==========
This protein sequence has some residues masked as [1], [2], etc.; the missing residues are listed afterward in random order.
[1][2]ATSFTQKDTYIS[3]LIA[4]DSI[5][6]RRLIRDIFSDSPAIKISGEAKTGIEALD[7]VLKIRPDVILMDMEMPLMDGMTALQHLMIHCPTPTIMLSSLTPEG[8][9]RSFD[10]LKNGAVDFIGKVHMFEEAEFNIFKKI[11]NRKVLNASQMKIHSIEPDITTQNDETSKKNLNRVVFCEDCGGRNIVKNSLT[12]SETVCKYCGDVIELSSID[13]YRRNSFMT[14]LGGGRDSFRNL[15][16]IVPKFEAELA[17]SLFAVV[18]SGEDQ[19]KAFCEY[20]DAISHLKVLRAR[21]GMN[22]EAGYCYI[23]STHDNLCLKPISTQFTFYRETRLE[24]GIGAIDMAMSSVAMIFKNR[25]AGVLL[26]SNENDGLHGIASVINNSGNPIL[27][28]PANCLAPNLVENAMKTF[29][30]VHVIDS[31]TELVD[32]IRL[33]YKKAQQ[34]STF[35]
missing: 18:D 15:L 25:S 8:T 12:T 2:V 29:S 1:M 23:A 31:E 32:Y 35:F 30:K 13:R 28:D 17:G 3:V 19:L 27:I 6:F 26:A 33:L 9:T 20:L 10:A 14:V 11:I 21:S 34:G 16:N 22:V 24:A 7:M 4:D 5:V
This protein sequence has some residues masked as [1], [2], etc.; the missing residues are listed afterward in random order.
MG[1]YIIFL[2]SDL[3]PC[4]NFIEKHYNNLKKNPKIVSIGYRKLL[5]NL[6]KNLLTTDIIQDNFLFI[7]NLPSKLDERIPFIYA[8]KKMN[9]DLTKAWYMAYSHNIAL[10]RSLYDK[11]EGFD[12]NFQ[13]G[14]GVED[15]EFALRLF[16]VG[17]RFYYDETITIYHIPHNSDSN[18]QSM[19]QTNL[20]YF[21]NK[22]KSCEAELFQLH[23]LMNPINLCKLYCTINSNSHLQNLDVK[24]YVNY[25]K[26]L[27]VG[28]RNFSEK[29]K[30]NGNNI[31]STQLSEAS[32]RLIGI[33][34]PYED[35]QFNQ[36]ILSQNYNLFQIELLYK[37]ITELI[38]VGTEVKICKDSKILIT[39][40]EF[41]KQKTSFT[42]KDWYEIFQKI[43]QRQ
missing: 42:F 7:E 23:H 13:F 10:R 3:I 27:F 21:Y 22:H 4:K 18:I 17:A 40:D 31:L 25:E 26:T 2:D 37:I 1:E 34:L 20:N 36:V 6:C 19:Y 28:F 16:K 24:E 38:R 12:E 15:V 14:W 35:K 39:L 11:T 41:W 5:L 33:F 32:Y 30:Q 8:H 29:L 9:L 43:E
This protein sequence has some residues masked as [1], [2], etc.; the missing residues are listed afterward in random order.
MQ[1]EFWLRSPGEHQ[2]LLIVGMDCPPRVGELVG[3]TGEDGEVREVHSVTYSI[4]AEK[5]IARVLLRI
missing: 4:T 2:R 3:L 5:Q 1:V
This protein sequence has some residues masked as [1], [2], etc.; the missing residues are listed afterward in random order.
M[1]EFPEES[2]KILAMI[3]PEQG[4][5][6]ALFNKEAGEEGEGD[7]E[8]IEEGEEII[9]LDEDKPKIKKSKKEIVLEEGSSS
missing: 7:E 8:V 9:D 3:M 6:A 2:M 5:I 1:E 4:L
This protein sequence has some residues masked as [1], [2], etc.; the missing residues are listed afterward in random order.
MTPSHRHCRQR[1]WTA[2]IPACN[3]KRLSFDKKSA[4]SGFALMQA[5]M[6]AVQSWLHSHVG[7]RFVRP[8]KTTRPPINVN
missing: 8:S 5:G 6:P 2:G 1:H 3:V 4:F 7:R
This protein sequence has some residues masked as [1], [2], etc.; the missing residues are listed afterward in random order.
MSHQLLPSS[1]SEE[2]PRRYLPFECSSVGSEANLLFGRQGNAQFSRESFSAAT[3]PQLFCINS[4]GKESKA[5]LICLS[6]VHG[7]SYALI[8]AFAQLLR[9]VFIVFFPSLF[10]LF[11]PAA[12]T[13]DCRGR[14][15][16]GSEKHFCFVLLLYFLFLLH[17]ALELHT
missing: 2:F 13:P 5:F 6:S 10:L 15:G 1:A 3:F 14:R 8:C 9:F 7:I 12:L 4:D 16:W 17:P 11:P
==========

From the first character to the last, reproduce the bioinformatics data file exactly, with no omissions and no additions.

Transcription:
This protein sequence has some residues masked as [1], [2], etc.; the missing residues are listed afterward in random order.
[1][2]ATSFTQKDTYIS[3]LIA[4]DSI[5][6]RRLIRDIFSDSPAIKISGEAKTGIEALD[7]VLKIRPDVILMDMEMPLMDGMTALQHLMIHCPTPTIMLSSLTPEG[8][9]RSFD[10]LKNGAVDFIGKVHMFEEAEFNIFKKI[11]NRKVLNASQMKIHSIEPDITTQNDETSKKNLNRVVFCEDCGGRNIVKNSLT[12]SETVCKYCGDVIELSSID[13]YRRNSFMT[14]LGGGRDSFRNL[15][16]IVPKFEAELA[17]SLFAVV[18]SGEDQ[19]KAFCEY[20]DAISHLKVLRAR[21]GMN[22]EAGYCYI[23]STHDNLCLKPISTQFTFYRETRLE[24]GIGAIDMAMSSVAMIFKNR[25]AGVLL[26]SNENDGLHGIASVINNSGNPIL[27][28]PANCLAPNLVENAMKTF[29][30]VHVIDS[31]TELVD[32]IRL[33]YKKAQQ[34]STF[35]
missing: 18:D 15:L 25:S 8:T 12:T 2:V 29:S 1:M 23:A 31:E 32:Y 35:F 30:K 13:R 28:D 17:G 3:V 19:L 27:I 6:F 26:A 33:L 9:T 20:L 10:A 14:V 11:I 21:S 34:G 16:N 22:V 24:A 7:M 4:D 5:V
This protein sequence has some residues masked as [1], [2], etc.; the missing residues are listed afterward in random order.
MG[1]YIIFL[2]SDL[3]PC[4]NFIEKHYNNLKKNPKIVSIGYRKLL[5]NL[6]KNLLTTDIIQDNFLFI[7]NLPSKLDERIPFIYA[8]KKMN[9]DLTKAWYMAYSHNIAL[10]RSLYDK[11]EGFD[12]NFQ[13]G[14]GVED[15]EFALRLF[16]VG[17]RFYYDETITIYHIPHNSDSN[18]QSM[19]QTNL[20]YF[21]NK[22]KSCEAELFQLH[23]LMNPINLCKLYCTINSNSHLQNLDVK[24]YVNY[25]K[26]L[27]VG[28]RNFSEK[29]K[30]NGNNI[31]STQLSEAS[32]RLIGI[33][34]PYED[35]QFNQ[36]ILSQNYNLFQIELLYK[37]ITELI[38]VGTEVKICKDSKILIT[39][40]EF[41]KQKTSFT[42]KDWYEIFQKI[43]QRQ
missing: 42:F 7:E 23:H 13:F 10:R 3:I 27:F 21:Y 22:H 4:K 18:I 17:A 40:D 31:L 25:E 26:T 2:D 37:I 1:E 34:L 20:N 36:V 6:C 19:Y 28:F 16:K 24:E 38:R 12:E 15:V 14:W 35:K 39:L 11:T 41:W 5:L 33:F 32:Y 30:Q 8:H 29:L 9:L 43:E
This protein sequence has some residues masked as [1], [2], etc.; the missing residues are listed afterward in random order.
MQ[1]EFWLRSPGEHQ[2]LLIVGMDCPPRVGELVG[3]TGEDGEVREVHSVTYSI[4]AEK[5]IARVLLRI
missing: 4:T 2:R 3:L 5:Q 1:V
This protein sequence has some residues masked as [1], [2], etc.; the missing residues are listed afterward in random order.
M[1]EFPEES[2]KILAMI[3]PEQG[4][5][6]ALFNKEAGEEGEGD[7]E[8]IEEGEEII[9]LDEDKPKIKKSKKEIVLEEGSSS
missing: 7:E 8:V 9:D 3:M 6:A 2:M 5:I 1:E 4:L
This protein sequence has some residues masked as [1], [2], etc.; the missing residues are listed afterward in random order.
MTPSHRHCRQR[1]WTA[2]IPACN[3]KRLSFDKKSA[4]SGFALMQA[5]M[6]AVQSWLHSHVG[7]RFVRP[8]KTTRPPINVN
missing: 8:S 5:G 6:P 2:G 1:H 3:V 4:F 7:R
This protein sequence has some residues masked as [1], [2], etc.; the missing residues are listed afterward in random order.
MSHQLLPSS[1]SEE[2]PRRYLPFECSSVGSEANLLFGRQGNAQFSRESFSAAT[3]PQLFCINS[4]GKESKA[5]LICLS[6]VHG[7]SYALI[8]AFAQLLR[9]VFIVFFPSLF[10]LF[11]PAA[12]T[13]DCRGR[14][15][16]GSEKHFCFVLLLYFLFLLH[17]ALELHT
missing: 2:F 13:P 5:F 6:S 10:L 15:G 1:A 3:F 14:R 8:C 9:F 7:I 12:L 4:D 16:W 17:P 11:P